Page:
Intel LGA1155 motherboard group test: ASRock Z77 Extreme4 review
A very luxurious looking motherboard
I'm starting to get wise to the ways of ASRock, and this Z77 Extreme4 is a very good example of how it produces motherboards. For starters, there's the initial impression you get when the board comes out of the package, which is very stylish and rather impressive. The PCB is dark brown, the expansion slots are black, all of the capacitors are gold in colour, and there are various toys such as the LCD debug display and the power and reset buttons.
Overall, the impression is of a motherboard that looks great and oozes luxurious quality. In fact, there's a degree of inconsistency, as the ports and connectors on the I/O panel are colour coded for ease of connection and so too are the three graphics outputs and the USB 3.0, USB 2.0 and SATA ports.
By contrast, the headers and connectors on the board are all black, with the notable exception of the SATA connectors (grey for SATA 6Gbps and black for SATA 3Gbps), and that doesn't really help when you're delving around inside a PC chassis and you have a covering of dust on the surfaces.
When you take a closer look, you'll see that the three heatsinks on the chipset and power regulation hardware are secured with plastic pop pins rather than a decent set of screws.
Where ASRock really scores is the list of features, as it's hard to point to any obvious failings or weak spots. On the I/O panel there's no FireWire port, but that suits me just fine, because I haven't used FireWire since I owned a DV camcorder at least five years ago. On the I/O panel ASRock provides HDMI, DVI-D and VGA outputs for the integrated graphics. You don't get a DisplayPort output, so ASRock fails to tick that particular box, but in fairness it can be said that DisplayPort is a niche interest.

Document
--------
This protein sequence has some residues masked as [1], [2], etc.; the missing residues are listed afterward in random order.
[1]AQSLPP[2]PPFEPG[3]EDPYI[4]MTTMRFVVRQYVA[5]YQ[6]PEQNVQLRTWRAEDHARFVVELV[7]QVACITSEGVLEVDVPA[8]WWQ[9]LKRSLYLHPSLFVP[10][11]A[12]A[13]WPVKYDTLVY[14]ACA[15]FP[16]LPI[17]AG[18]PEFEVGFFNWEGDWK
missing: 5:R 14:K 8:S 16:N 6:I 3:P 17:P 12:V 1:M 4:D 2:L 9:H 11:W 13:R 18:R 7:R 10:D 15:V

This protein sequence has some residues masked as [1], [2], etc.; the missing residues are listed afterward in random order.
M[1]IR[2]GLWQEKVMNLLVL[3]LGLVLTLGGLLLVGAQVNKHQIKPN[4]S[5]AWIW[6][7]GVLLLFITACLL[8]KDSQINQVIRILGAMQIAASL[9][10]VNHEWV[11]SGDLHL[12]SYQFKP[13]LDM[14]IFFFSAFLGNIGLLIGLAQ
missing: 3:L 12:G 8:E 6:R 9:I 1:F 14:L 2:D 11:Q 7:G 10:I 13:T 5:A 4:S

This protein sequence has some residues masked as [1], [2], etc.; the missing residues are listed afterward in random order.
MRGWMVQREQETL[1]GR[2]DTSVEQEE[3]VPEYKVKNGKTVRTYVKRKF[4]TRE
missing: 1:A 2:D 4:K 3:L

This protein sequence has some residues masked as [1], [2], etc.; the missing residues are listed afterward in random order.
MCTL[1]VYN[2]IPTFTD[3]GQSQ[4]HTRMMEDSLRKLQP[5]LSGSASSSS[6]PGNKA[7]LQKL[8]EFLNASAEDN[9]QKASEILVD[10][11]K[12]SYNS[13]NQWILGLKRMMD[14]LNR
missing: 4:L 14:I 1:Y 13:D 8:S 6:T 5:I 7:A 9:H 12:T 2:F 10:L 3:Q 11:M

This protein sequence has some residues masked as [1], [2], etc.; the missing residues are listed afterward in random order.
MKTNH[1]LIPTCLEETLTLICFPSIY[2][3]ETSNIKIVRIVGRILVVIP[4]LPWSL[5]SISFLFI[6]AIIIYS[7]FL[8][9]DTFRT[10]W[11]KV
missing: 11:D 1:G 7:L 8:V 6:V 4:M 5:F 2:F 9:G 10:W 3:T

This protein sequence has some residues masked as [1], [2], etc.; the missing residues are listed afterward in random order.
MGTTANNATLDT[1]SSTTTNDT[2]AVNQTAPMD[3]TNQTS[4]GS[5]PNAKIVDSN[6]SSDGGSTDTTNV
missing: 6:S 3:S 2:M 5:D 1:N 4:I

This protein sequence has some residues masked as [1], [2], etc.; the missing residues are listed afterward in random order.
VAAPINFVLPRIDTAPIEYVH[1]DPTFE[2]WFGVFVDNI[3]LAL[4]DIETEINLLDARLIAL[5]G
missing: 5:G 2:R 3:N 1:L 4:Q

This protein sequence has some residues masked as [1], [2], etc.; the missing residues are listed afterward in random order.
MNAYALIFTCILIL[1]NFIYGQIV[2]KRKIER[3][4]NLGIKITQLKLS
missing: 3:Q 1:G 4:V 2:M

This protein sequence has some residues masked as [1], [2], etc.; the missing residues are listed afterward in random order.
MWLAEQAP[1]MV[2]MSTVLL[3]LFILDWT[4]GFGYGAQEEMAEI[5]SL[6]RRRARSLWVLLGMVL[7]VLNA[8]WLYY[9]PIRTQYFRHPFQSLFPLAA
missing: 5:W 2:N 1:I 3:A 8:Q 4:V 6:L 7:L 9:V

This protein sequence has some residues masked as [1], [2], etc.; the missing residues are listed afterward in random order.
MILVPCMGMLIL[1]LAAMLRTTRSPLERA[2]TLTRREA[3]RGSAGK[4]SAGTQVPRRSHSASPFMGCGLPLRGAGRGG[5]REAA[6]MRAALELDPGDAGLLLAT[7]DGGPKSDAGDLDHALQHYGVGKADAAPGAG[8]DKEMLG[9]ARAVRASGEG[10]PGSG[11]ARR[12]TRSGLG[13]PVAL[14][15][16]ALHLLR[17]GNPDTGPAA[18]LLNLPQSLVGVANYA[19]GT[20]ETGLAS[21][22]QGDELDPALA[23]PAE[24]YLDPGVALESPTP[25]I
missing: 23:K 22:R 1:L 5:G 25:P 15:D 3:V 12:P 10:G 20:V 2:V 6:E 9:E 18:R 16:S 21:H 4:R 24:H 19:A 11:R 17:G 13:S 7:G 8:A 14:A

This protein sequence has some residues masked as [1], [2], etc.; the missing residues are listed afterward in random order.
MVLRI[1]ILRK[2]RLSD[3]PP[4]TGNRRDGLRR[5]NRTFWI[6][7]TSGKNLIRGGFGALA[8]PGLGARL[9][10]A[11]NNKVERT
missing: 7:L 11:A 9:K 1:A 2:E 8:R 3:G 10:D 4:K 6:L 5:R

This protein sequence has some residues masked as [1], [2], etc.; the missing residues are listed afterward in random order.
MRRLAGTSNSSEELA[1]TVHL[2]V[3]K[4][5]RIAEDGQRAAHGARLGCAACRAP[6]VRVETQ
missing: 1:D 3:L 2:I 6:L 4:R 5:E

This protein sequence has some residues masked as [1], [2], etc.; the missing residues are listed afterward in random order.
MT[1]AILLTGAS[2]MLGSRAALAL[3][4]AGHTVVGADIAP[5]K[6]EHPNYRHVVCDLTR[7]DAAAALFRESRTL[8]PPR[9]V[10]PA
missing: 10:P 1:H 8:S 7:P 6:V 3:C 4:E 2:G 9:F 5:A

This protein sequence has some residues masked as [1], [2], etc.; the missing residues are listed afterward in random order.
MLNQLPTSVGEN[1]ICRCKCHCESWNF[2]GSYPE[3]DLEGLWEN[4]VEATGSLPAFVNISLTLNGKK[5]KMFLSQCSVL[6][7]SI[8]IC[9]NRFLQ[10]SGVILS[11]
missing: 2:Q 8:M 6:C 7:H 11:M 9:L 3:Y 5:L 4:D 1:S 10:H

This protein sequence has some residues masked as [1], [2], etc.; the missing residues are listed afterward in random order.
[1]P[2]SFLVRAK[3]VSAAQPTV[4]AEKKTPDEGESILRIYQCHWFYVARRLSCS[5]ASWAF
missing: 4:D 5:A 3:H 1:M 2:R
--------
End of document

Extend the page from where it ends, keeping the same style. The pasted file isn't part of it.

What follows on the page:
There are four USB 3.0 ports, with a mid-board header for two more ports, and you also get two USB 2.0 ports with headers for as many as six more USB ports.
In addition to that solid list of features, you get those micro buttons and LCD debug display. ASRock has included its system of dual mounting holes, so you can use either an LGA1155/1156 cooler or an older LGA775 CPU cooler. The latter option probably only makes sense if you have an aged and beloved water cooling system.
The specification of the Z77 Extreme4 is decent, and there's nothing obvious to complain about.
When I started testing the ASRock I found the UEFI setup screen addressed the issue of overclocking in two distinct ways. The first option is the curiously named Advanced Turbo Mode 30, which comes with no explanation and appears to raise the CPU speed to a preset figure of 4.7GHz, but this was no good, since Windows 7 was flaky and failed to work reliably.
The alternative is Load Optimised CPU OC Setting, which has a list of Turbo Boost options that range from 4GHz to 4.8GHz in 200MHz steps. I tried the 4.6GHz setting, which should have been safe enough, but once again Windows refused to behave until I dropped the Turbo speed to 4.4GHz.
• Price: £101.99
• Manufacturer: ASRock
• Website: www.asrock.com